• Open Championship, Day One

'Brain-dead' McIlroy's mental struggle

July 19, 2013 « Live County Championship coverage | Chartbeat test »

Rory McIlroy's year of frustration continued on Thursday during the first round of the Open Championship at Muirfield, where he shot an 8-over-par 79.

The No. 2-ranked player in the world hasn't won since November and has a lot of ground to make up at the year's third major championship if he is to even make the cut. He played the back nine in seven-over par with two double-bogeys to finish with his worst opening round at a major tournament.

"It's strange, I mean, I wish I could stand up here and tell you guys what's wrong or what I need to do to make it right, because I feel like I've got the shots," McIlroy said. "It's just a matter of going through the right process to hit them, and that's something that I obviously haven't been doing recently.

"I don't know what you can do. You've just got to try and play your way out of it. But it's nothing to do with technique. It's all mental out there. And then I just need to concentrate, obviously. But sometimes I feel like I'm walking around out there and I'm unconscious. I just need to try to think more. I'm trying to focus and trying to concentrate. I can't really fathom it at the minute, and it's hard to stand up here and tell you guys what's really wrong."

McIlroy offered up two examples that both led to double-bogeys. He missed the 12th green on the short side to the left, then left a chip shot short that rolled back down a bank. Then, he putted a ball off the 15th green and into a bunker. He couldn't remember ever doing that.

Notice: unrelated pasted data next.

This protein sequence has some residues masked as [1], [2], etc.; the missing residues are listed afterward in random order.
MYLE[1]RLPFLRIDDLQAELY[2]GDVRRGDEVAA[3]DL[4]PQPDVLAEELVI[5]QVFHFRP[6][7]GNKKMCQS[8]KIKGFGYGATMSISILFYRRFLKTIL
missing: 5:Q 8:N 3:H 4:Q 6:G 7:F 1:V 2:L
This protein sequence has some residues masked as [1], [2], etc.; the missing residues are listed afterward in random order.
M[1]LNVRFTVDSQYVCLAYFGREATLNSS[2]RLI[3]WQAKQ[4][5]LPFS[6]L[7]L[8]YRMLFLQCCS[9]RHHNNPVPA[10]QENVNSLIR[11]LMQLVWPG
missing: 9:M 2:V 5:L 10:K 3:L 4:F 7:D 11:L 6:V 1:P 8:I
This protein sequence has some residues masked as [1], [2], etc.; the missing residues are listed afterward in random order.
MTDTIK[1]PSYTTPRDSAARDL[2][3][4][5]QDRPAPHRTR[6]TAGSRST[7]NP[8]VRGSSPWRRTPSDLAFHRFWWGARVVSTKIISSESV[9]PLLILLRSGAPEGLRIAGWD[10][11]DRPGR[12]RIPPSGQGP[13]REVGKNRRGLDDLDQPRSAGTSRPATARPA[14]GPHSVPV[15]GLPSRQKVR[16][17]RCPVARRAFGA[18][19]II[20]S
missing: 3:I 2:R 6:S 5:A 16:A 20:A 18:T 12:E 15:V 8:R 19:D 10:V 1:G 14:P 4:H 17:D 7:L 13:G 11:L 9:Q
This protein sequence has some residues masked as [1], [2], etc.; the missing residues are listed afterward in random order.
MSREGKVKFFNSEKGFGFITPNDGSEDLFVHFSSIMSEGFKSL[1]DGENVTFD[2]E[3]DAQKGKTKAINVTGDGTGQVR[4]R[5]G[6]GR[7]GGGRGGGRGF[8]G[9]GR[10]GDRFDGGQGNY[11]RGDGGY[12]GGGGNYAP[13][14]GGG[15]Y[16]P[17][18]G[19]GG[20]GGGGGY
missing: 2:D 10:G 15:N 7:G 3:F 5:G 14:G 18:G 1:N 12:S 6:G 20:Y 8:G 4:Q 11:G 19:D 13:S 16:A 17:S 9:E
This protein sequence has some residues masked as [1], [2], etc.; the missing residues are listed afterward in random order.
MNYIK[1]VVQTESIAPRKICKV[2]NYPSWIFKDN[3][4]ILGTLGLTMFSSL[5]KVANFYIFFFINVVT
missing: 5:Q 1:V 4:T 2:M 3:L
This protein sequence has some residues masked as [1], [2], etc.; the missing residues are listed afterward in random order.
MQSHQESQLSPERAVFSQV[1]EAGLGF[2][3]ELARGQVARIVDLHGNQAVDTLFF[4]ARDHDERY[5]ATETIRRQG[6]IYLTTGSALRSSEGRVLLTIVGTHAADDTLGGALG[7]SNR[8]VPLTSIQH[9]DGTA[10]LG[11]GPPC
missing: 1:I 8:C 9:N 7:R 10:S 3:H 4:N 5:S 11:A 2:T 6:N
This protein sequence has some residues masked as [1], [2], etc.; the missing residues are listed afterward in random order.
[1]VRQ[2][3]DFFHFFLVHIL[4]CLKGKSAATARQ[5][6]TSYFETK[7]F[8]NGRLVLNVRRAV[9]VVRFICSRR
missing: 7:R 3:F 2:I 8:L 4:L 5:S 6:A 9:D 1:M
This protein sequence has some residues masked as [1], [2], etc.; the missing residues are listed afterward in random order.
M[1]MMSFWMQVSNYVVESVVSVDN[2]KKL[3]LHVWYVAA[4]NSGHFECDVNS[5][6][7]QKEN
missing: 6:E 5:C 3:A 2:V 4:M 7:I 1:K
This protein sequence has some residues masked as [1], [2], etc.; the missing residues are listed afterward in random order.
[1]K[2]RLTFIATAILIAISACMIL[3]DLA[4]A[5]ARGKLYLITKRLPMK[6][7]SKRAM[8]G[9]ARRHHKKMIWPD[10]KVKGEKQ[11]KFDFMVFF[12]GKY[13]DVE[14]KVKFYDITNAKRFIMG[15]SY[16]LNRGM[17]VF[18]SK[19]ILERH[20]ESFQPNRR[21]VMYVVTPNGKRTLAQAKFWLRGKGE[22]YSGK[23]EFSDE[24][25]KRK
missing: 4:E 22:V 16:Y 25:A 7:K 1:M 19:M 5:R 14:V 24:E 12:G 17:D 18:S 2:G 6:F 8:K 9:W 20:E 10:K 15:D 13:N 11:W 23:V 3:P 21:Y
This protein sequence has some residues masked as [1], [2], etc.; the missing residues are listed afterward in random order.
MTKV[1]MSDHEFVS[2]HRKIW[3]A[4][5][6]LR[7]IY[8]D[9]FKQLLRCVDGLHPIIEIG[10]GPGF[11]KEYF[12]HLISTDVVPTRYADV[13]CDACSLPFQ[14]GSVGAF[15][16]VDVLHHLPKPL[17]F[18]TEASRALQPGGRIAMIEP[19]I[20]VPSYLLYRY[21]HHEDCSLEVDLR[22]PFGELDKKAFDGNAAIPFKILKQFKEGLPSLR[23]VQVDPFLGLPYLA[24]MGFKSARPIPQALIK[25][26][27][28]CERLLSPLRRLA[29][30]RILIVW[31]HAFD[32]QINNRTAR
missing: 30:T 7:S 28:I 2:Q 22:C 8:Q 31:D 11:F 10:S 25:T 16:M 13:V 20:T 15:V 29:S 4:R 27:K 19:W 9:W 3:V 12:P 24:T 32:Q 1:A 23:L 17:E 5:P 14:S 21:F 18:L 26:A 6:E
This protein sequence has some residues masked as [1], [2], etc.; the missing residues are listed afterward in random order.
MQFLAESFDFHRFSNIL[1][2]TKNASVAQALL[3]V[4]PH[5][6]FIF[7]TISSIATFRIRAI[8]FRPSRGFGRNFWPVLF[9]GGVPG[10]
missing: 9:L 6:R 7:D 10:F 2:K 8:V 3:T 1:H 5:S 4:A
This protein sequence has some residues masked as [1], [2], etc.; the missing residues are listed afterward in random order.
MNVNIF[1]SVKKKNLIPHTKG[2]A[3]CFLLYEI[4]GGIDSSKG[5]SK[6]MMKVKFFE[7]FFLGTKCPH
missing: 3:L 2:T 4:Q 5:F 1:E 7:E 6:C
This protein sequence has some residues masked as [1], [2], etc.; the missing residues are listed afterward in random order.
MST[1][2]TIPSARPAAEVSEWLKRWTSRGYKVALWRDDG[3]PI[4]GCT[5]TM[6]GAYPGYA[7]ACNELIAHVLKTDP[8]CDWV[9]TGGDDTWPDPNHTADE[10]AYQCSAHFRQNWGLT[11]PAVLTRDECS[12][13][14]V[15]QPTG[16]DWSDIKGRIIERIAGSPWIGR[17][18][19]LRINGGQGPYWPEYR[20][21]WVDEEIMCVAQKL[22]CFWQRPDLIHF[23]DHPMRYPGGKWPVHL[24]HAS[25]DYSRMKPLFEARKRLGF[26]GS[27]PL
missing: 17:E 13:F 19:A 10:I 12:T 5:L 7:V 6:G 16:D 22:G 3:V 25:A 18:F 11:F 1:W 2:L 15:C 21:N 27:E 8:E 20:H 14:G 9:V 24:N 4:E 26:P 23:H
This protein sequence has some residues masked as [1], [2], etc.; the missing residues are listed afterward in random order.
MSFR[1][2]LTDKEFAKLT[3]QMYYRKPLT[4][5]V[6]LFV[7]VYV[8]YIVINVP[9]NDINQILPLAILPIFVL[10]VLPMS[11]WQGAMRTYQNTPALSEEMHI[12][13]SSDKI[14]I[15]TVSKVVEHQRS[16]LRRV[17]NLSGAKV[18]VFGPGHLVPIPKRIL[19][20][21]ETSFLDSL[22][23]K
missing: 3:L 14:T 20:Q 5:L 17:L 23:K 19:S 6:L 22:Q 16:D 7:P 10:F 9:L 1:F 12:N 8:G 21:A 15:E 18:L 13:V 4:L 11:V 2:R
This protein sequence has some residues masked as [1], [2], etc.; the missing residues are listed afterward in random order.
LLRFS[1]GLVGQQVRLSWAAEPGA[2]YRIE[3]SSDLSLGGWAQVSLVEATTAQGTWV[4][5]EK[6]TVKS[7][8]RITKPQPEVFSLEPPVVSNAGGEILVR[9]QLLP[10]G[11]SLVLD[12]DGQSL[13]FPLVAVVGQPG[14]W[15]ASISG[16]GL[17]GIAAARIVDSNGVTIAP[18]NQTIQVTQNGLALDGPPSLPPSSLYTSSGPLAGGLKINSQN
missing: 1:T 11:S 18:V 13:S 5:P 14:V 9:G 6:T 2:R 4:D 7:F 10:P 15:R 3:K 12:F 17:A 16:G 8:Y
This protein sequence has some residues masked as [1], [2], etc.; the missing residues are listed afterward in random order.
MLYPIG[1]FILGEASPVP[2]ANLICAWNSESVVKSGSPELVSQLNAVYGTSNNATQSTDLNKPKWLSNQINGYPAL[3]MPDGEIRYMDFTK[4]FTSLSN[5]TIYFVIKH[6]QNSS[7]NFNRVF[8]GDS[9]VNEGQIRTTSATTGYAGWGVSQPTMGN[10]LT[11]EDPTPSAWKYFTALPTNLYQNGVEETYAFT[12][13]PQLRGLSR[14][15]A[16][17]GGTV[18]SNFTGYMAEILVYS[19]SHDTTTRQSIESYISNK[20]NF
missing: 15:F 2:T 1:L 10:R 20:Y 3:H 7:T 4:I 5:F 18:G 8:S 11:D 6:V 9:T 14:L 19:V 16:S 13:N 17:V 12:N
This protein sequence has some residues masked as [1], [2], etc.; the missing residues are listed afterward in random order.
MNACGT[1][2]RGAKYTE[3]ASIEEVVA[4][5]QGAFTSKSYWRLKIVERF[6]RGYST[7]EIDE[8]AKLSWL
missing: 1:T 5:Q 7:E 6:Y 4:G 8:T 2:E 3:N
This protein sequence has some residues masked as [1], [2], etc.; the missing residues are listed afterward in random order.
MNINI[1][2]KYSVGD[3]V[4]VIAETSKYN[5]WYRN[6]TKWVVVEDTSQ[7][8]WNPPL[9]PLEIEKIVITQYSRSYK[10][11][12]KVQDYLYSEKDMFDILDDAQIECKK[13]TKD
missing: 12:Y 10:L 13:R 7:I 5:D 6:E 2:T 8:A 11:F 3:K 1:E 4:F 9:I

"That's just thoughtless," he said. "It's just so brain-dead. Seriously, I feel like I've been walking around out there like that for the last couple of months. I'm trying to get out of it. I just don't quite know why."

It is the third time in his Open career that he has shot 79 and continued a streak of lacklustre play this year in which he has struggled to regain his form of 2012, when he was player of the year on both the PGA and European tours, won the money title on both circuits and captured the PGA Championship.

Rory McIlroy found a lot of trouble at Muirfield © Getty Images
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This year, McIlroy has four top-10s on the PGA Tour, including a runner-up finish at the Texas Open. But he has missed a cut three times on the European Tour, including three weeks ago at the Irish Open. And he wasn't a factor at either the Masters or US Open, finishing tied for 25th and tied for 41st. McIlroy is now a combined 24-over par in majors this year.

"Actually, I didn't hit that many bad shots," he said. "I had a lot of good shots and made a couple of 2s at the par-3s. It's just, yeah, I mean, I feel like I made a lot of progress over the last couple of weeks, and then shooting a round like this, is obviously not what you want. And you've got to go back to the drawing board and think about what you need to do differently or what you need to do better to improve."

It didn't help that McIlroy hit just five fairways and needed 34 putts in his round. And it makes things worse that he found a few places from where it was tough to make a score.

"We've all been there where you make a bogey, and you want to try and get that birdie back," said Phil Mickelson, who played the first round with McIlroy and shot 2-under-par 69. "And sometimes in trying to get it back, you put it in a spot that you make another bogey. I've been there a number of times. It's happened to me a bunch throughout my career, especially in major championships. And he had a couple of shots that had a chance to get close to the hole, and they ended up in a really bad spot."

When told McIlroy's score later, Nick Faldo --whom McIlroy had taken issue with on Wednesday for comments about how hard the Northern Irishman works - said: "Oh my goodness." Faldo, a three-time Open champion who was playing for the first time since the 2010 Open at St. Andrews, also shot 79.

McIlroy wondered about visiting with a sports psychologist and seemed perplexed by his inability to get his mind into the task.

"I just can't put it all together mentally out there," he said.

This article first appeared on ESPN.com

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